After deeming the gross fraud in the November 28 election more or less bearable, the OAS mission recommended that Jude Celestin be dropped from the second round altogether and Sweet Mickey Martelly be moved to second place to run against Manigat in the second round. Most Haitians and their Government thought it arrogant of the OAS Mission to make recommendations about which candidates would go on to the next round in their election.
Thus far, Haiti has received a one-two punch. First, through its mouthpiece, the OAS, the US made recommendations for how Haiti should proceed in the electoral process and then Susan Rice tightens the screws threatening to withhold international funds if Haiti doesn’t adopt the “recommendations.” P. J. Crowley, State Department spokesman, took another quarter turn with the screwdriver when he acknowledged last Friday that the US has revoked visas for certain Haitian officials.
If Haiti produces “credible” elections, will this prevent the international community from cutting off the money faucet? No, the US doesn’t give a damn about credible elections — that phrase is for international consumption. The US’ primary objective, and the one for which it will withhold funds if not adhered to, is that Haiti must head quickly to second-round elections with candidates designated by the US –specifically, Manigat and Martelly. And why these two? Neither is associated with Preval, but mostly because these are the easiest candidates to manipulate. Ask Edmond Mulet.
With two weeks left in Preval’s term, it is doubtful that even the US would ramrod a second round election between now and then. Not having a “credibly” elected candidate to take over from Preval and loathe to Preval extending his stay until the electoral process concludes, the US is capable of anything. The US is fond of February coups — remember, Aristide was taken out of the country on February 29, 2004.
After nearly five years in office and having served previously as President and Prime Minister, Preval has seen every trick in the US book. I’m sure after hearing Rice’s threats about “credible elections,” he chuckled knowingly and then poured himself another scotch.
By Anita Snow (CP) – 1 hour ago
Haiti must have credible elections to maintain support from the United States and the international community, U.S. Ambassador Susan Rice said Thursday.
The U.S. representative to the United Nations told the Security Council that the United States welcomes the recommendations made by the Organization of American States, including an OAS call for runoff elections in Haiti.
The results of a Nov. 28 presidential election are under challenge.
“Sustained support from the international community, including the United States, requires a credible process that represents the will of the Haitian people, as expressed by their votes,” she told the 15-member council.
Rice further urged Haitian officials to “outline a very clear way forward that will lead promptly to the inauguration of a legitimate and democratically elected government.”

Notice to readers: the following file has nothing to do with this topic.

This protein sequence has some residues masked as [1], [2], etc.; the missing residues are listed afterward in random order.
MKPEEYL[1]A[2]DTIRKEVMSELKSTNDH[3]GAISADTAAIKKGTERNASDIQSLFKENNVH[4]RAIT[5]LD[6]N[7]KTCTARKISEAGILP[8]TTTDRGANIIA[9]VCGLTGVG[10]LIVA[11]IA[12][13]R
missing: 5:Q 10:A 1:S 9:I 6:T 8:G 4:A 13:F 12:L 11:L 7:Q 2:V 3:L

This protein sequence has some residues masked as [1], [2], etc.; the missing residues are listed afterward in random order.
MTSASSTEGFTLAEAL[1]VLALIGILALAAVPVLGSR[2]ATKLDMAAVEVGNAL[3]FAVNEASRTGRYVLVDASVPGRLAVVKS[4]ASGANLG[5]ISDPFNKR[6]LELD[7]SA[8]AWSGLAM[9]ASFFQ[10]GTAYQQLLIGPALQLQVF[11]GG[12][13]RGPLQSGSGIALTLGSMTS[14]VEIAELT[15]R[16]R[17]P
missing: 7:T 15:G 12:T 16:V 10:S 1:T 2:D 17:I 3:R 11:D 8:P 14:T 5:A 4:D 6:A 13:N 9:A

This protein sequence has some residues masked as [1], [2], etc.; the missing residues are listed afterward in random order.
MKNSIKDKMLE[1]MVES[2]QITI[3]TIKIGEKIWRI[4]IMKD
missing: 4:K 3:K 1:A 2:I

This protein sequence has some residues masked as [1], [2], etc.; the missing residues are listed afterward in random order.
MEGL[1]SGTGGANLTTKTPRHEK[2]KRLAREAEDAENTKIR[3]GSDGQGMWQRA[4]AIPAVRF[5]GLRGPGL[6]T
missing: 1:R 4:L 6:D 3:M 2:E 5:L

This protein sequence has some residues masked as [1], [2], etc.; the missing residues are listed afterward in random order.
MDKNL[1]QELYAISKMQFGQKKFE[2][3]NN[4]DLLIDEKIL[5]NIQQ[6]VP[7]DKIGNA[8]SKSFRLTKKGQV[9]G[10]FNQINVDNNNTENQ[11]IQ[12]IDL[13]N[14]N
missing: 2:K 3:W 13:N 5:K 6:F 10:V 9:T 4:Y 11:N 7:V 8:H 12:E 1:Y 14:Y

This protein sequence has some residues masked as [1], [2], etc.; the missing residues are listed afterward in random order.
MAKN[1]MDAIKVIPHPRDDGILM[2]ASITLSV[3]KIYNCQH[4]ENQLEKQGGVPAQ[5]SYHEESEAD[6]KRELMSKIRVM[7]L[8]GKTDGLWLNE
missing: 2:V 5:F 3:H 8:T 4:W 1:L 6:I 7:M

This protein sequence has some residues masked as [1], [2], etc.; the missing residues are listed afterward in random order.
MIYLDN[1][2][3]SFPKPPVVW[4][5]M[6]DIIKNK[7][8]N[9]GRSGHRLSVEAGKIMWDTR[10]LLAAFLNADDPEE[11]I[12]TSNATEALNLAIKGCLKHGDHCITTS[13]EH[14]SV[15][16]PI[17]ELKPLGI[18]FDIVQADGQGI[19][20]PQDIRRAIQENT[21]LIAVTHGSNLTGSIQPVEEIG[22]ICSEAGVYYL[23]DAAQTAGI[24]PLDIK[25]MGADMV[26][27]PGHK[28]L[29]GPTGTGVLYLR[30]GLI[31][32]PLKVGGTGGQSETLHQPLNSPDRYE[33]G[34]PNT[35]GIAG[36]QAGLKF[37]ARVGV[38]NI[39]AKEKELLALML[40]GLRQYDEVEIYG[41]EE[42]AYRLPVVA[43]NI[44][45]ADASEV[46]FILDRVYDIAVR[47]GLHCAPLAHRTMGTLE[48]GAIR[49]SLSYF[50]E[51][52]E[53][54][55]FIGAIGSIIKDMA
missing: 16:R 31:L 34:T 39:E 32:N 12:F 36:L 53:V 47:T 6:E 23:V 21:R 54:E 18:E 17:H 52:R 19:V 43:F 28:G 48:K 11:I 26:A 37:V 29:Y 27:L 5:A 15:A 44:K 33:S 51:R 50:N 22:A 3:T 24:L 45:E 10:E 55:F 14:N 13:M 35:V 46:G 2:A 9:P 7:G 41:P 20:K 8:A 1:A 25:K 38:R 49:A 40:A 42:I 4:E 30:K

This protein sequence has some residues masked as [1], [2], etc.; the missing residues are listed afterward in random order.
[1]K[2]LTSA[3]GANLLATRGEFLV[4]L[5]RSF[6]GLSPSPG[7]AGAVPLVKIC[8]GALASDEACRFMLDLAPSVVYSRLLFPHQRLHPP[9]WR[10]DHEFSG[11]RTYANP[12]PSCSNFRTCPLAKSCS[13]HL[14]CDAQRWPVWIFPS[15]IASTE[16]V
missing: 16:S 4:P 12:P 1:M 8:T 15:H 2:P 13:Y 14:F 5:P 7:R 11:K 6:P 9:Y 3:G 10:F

Rice spoke during a briefing on Haiti’s progress one year after a devastating earthquake killed more than 200,000 people.
Haiti’s political situation remains shaky one year after the earthquake. A cholera epidemic has complicated reconstruction efforts, and this week’s surprise return of former dictator Jean-Claude “Baby Doc” Duvalier has provided a new distraction.
After briefing the Security Council on conditions in Haiti, U.N. peacekeeping chief Alain Le Roy acknowledged to reporters that “for the time being, the political situation is very complicated” with Duvalier’s return. Meanwhile, former President Jean-Bertrand Aristide is saying he might return as well.
Rioting broke out across Haiti in December when preliminary results from the Nov. 28 first-round election were announced. They indicated the runoff would be between former first lady Mirlande Manigat and current President Rene Preval’s candidate, state-run construction company chief Jude Celestin.
Supporters of the third-place candidate, popular singer Michel “Sweet Micky” Martelly, barricaded streets and burned Celestin’s campaign headquarters to demand their man be named president.
A planned Jan. 16 runoff was postponed and the OAS team called in to review allegations of fraud.
“Given the continuing turmoil surrounding the November 2010 election, the United States is concerned about the unpredictable impact that Duvalier’s return may have on Haiti’s political situation,” Rice told the council.
Duvalier was 19 when he assumed the presidency following the death of his father, Francois “Papa Doc” Duvalier, and ruled from 1971-1986.
The two leaders presided over a dark chapter in modern Haitian history with a secret police force known as the Tonton Macoute torturing and killing political opponents.
“My government is clear about Duvalier’s notorious record of human rights abuses and corruption,” Rice said. “The situation on the ground is obviously fluid, but the government of Haiti seems to be taking initial steps to hold Duvalier accountable for his actions during his time ruling Haiti.”